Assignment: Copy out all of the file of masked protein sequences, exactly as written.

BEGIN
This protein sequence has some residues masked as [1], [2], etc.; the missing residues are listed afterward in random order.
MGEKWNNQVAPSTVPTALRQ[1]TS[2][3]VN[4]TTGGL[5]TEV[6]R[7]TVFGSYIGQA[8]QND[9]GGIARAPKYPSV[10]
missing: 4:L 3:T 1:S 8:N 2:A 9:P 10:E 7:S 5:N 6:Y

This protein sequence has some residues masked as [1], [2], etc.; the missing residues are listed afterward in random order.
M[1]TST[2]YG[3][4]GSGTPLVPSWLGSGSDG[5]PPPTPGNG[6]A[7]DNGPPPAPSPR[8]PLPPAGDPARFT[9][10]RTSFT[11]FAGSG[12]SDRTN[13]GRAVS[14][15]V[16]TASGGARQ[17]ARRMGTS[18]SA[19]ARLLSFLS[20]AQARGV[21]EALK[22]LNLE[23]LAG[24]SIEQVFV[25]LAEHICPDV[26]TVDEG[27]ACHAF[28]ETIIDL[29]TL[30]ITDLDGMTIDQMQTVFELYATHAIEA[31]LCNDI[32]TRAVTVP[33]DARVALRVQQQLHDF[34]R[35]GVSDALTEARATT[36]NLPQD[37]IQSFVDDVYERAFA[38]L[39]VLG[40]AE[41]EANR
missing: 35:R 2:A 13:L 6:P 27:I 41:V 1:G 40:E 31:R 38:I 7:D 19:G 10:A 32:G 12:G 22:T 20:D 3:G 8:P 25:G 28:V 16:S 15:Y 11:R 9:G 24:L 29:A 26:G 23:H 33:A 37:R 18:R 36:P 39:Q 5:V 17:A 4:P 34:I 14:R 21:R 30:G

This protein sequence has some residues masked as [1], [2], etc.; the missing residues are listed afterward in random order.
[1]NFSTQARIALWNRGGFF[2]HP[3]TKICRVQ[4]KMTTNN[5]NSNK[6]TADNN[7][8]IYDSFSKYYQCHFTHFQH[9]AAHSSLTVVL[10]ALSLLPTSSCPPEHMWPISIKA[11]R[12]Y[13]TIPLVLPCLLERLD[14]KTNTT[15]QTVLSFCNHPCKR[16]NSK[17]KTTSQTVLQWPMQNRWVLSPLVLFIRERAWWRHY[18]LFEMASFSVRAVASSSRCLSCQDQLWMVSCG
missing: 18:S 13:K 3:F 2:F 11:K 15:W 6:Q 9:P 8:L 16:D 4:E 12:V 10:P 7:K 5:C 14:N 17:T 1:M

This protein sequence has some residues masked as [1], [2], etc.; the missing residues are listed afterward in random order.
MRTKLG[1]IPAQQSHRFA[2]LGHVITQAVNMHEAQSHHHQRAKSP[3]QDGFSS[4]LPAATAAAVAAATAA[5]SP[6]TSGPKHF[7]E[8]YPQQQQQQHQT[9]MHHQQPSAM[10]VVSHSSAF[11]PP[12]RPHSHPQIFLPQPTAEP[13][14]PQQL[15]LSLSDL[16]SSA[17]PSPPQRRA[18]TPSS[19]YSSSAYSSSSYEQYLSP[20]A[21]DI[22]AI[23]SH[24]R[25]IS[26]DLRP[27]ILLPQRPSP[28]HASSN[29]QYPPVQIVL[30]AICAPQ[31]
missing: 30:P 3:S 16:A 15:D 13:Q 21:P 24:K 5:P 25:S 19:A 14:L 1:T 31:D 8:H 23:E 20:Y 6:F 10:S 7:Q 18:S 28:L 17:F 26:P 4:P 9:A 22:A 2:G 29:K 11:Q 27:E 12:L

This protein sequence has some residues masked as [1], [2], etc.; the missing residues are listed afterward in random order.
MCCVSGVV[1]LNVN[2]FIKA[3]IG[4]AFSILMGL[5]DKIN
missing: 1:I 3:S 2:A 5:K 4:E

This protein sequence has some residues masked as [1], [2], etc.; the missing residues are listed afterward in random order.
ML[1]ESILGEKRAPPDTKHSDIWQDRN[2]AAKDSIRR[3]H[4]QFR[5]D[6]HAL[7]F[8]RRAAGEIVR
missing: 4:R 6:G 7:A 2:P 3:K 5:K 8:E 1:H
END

This protein sequence has some residues masked as [1], [2], etc.; the missing residues are listed afterward in random order.
MGEKWNNQVAPSTVPTALRQ[1]TS[2][3]VN[4]TTGGL[5]TEV[6]R[7]TVFGSYIGQA[8]QND[9]GGIARAPKYPSV[10]
missing: 4:L 3:T 1:S 8:N 2:A 9:P 10:E 7:S 5:N 6:Y

This protein sequence has some residues masked as [1], [2], etc.; the missing residues are listed afterward in random order.
M[1]TST[2]YG[3][4]GSGTPLVPSWLGSGSDG[5]PPPTPGNG[6]A[7]DNGPPPAPSPR[8]PLPPAGDPARFT[9][10]RTSFT[11]FAGSG[12]SDRTN[13]GRAVS[14][15]V[16]TASGGARQ[17]ARRMGTS[18]SA[19]ARLLSFLS[20]AQARGV[21]EALK[22]LNLE[23]LAG[24]SIEQVFV[25]LAEHICPDV[26]TVDEG[27]ACHAF[28]ETIIDL[29]TL[30]ITDLDGMTIDQMQTVFELYATHAIEA[31]LCNDI[32]TRAVTVP[33]DARVALRVQQQLHDF[34]R[35]GVSDALTEARATT[36]NLPQD[37]IQSFVDDVYERAFA[38]L[39]VLG[40]AE[41]EANR
missing: 35:R 2:A 13:L 6:P 27:I 41:V 1:G 40:E 31:R 38:I 7:D 19:G 10:A 32:G 12:G 22:T 20:D 3:G 8:P 25:G 28:V 16:S 15:Y 11:R 9:G 24:L 29:A 26:G 23:H 33:A 37:R 18:R 36:P 39:Q 5:V 17:A 4:P 34:I 14:R 21:R 30:G

This protein sequence has some residues masked as [1], [2], etc.; the missing residues are listed afterward in random order.
[1]NFSTQARIALWNRGGFF[2]HP[3]TKICRVQ[4]KMTTNN[5]NSNK[6]TADNN[7][8]IYDSFSKYYQCHFTHFQH[9]AAHSSLTVVL[10]ALSLLPTSSCPPEHMWPISIKA[11]R[12]Y[13]TIPLVLPCLLERLD[14]KTNTT[15]QTVLSFCNHPCKR[16]NSK[17]KTTSQTVLQWPMQNRWVLSPLVLFIRERAWWRHY[18]LFEMASFSVRAVASSSRCLSCQDQLWMVSCG
missing: 18:S 13:K 3:F 2:F 11:K 15:W 6:Q 9:P 8:L 16:D 4:E 12:V 10:P 7:K 5:C 14:N 17:T 1:M

This protein sequence has some residues masked as [1], [2], etc.; the missing residues are listed afterward in random order.
MRTKLG[1]IPAQQSHRFA[2]LGHVITQAVNMHEAQSHHHQRAKSP[3]QDGFSS[4]LPAATAAAVAAATAA[5]SP[6]TSGPKHF[7]E[8]YPQQQQQQHQT[9]MHHQQPSAM[10]VVSHSSAF[11]PP[12]RPHSHPQIFLPQPTAEP[13][14]PQQL[15]LSLSDL[16]SSA[17]PSPPQRRA[18]TPSS[19]YSSSAYSSSSYEQYLSP[20]A[21]DI[22]AI[23]SH[24]R[25]IS[26]DLRP[27]ILLPQRPSP[28]HASSN[29]QYPPVQIVL[30]AICAPQ[31]
missing: 30:P 3:S 16:A 15:D 13:Q 21:P 24:K 5:P 25:S 19:A 14:L 1:T 31:D 8:H 23:E 20:Y 6:F 10:S 7:Q 18:S 28:L 17:F 26:P 4:P 9:A 22:A 2:G 29:K 11:Q 27:E 12:L

This protein sequence has some residues masked as [1], [2], etc.; the missing residues are listed afterward in random order.
MCCVSGVV[1]LNVN[2]FIKA[3]IG[4]AFSILMGL[5]DKIN
missing: 1:I 3:S 2:A 5:K 4:E

This protein sequence has some residues masked as [1], [2], etc.; the missing residues are listed afterward in random order.
ML[1]ESILGEKRAPPDTKHSDIWQDRN[2]AAKDSIRR[3]H[4]QFR[5]D[6]HAL[7]F[8]RRAAGEIVR
missing: 4:R 6:G 7:A 2:P 3:K 5:K 8:E 1:H